Dollar and euro down as rate hike concerns ease

Published On: February 8, 2022Categories: Trading1.7 min read

The dollar index fell 0.045 per cent, with the euro down 0.03 per cent to $1.1443

The dollar and the euro both eased on Monday after European Central Bank President Christine Lagarde calmed market expectations of a quick hike in interest rates that pushed regional bond yields in Europe up to multi-year highs.

There is no need for big monetary policy tightening in the euro zone as inflation is set to decline and could stabilize around the ECB’s target of 2 per cent, Lagarde told a European Parliament hearing.

Last week the ECB opened the door to a rate hike later in 2022 as inflation risks rose, while data showing an unexpected jump in U.S. jobs created in January also raised speculation of a faster timetable for the Federal Reserve to hike rates.

The new rate expectations for both the Fed and ECB pit the dollar and euro against each other as to which will gain an upper hand. U.S. consumer price data to be released on Thursday is poised to be a key data point determinant.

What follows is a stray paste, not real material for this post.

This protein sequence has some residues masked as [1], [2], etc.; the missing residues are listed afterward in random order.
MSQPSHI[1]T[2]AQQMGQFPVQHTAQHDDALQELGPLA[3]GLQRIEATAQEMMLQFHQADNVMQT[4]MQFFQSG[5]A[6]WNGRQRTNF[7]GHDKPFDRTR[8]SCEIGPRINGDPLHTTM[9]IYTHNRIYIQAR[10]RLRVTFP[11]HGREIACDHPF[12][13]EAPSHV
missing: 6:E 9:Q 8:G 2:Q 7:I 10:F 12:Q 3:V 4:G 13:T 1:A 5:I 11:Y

The euro-dollar will be in a kind of tug of war between these two forces, but ultimately with CPI in the U.S., we’re probably due for a bit more of a dollar recovery, said Kathy Lien, a managing director at BK Asset Management.

A Reuters poll of economists showed they expect year-over-year CPI to have climbed to 7.3 per cent in January.

The major currencies traded in a tight range near break-even. The dollar index fell 0.045 per cent, with the euro down 0.03 per cent to $1.1443.

The ECB last week got the ball moving in a positive direction for the euro, said Joe Manimbo, senior market analyst at Western Union Business Solutions.

Now the focus has shifted to U.S. inflation, which the market will use to figure out whether the Fed goes by 25 basis points or 50 basis points next month, Manimbo added.

Markets have now priced in a one-in-three chance the Fed might hike by a full 50 basis points in March, and a reasonable chance rates will reach 1.5 per cent by year end.

The European common currency hit its highest since mid-January on Friday, driven by the hawkish turn from the ECB.

About the Author: Jonathan Adams

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